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August 2017 Newsletter

Italy is in some ways a deeply conservative country, especially
when it comes to social customs, religion, food and drink. The
Italians tend to stick with the philosophy of "If it ain't broke,
don't fix it" which may  explain why the Rancilio Silvia, despite a
bit of exterior tarting up, is fundamentally the same machine that
was first produced 20 years ago.

When Galileo Galilei, 16th century physicist, astronomer,
philosopher and mathematician, ran afoul of the Catholic
Inquisition and was told to accept that the Earth was the immovable
centre of the universe, rather than in orbit around the sun, he was
heard to mutter "and yet it moves." And indeed it did, but despite
irrefutable scientific proof it took the Church another 200-odd
years to admit it.

Innovation in coffee doesn't move at quite that glacial pace, but
it hasn't been that fast, either, up until the last couple of
years. Commercial espresso machines are a case in point. Coffee
hobbyists started talking about modifying domestic machines with
PID temperature controls and electronic brew pressure controls in
the late 1990's.

It was over 10 years later when the first commercial
implementations started appearing in Italian espresso machines. In
the modern world, that's a long time to catch up to "state-of-the-

A similar situation has applied where Italian roasters, blenders
and baristas are concerned. Up until a few years ago they were
acknowledged as the best in the world at getting acceptable
espresso blends and shots from mediocre beans. They had a huge and
stable domestic market and a growing export market. Then specialty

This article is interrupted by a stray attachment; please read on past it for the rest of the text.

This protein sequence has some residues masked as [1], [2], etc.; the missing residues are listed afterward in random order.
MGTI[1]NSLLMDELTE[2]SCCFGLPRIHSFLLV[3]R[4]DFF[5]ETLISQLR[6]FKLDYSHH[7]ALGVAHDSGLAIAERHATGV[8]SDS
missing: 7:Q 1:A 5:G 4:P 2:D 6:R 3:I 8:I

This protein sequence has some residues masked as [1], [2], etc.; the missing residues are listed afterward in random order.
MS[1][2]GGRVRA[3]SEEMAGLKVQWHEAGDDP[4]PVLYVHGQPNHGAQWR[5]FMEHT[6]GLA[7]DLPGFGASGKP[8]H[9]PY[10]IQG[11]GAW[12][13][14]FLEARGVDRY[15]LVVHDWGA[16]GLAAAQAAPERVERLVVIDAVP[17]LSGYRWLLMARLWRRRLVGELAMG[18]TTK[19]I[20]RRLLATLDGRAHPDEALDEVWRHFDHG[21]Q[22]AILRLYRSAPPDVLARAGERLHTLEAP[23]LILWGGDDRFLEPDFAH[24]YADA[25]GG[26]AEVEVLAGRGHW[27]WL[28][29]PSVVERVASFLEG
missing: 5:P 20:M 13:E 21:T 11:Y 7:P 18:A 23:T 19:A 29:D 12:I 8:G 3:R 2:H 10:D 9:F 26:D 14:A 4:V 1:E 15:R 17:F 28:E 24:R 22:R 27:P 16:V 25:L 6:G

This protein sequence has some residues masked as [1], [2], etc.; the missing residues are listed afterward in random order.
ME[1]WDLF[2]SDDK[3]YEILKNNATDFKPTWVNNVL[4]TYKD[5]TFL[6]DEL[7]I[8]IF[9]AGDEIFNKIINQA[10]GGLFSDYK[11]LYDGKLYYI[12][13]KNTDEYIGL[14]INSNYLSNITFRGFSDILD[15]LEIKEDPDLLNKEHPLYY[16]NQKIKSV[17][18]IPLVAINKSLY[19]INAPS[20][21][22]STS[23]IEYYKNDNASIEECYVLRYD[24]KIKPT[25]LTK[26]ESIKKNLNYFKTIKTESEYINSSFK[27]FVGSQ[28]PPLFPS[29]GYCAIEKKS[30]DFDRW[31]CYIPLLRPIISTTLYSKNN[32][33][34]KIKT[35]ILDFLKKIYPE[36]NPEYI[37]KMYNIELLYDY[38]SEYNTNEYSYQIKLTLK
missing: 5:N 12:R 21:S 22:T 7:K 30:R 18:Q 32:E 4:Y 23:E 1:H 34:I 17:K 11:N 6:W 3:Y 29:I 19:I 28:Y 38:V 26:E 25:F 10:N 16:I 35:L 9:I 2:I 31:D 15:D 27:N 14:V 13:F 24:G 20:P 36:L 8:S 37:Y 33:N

coffee and Nespresso capsules came along and ate their lunch.

There is nothing like a bite on the hip-pocket nerve to get
someone's attention, and last year sales of coffee within Italy in
all forms were down. Except in one area; coffee capsule sales were
up 20%! It appears that (as with the rest of the world) Italians
were voting with their wallets for capsule convenience. More
worrying was a reduction in sales from the myriad espresso bars
throughout Italy.

In an effort to turn things around, the Italian coffee industry has
finally started to question their current approach to the market.
On the consumer side, "acceptable" coffee is seen as a simple
commodity, and generates zero excitement. On the industry side, the
commodity mentality also prevails, and again "acceptable" quality
and low prices rule.

To fix this some of the more progressive companies are looking
towards much higher quality specialty coffees, single origin, farm
gate, certified and all the other stuff, including the roasting
challenges that come with them. And the cafes and bars are looking
towards improved food and beverage offerings, and superb rather
than average coffees. The "best in the world" model they're
starting to copy? Us. Melbourne and Sydney high end cafes are now a
model for the Italian industry, as well as the UK and USA.

This month's special is an old favourite I try to acquire every

Costa Rica Tarrazu Miel

Rich coffee aroma, with sweet acid, smooth fruity mid palate and
creamy body, the coffee-est coffee you'll ever taste.

A quick warning (more next month): we'll be closed for the whole of
October as I'm heading for Italy and the huge HOST trade show.

Until next month


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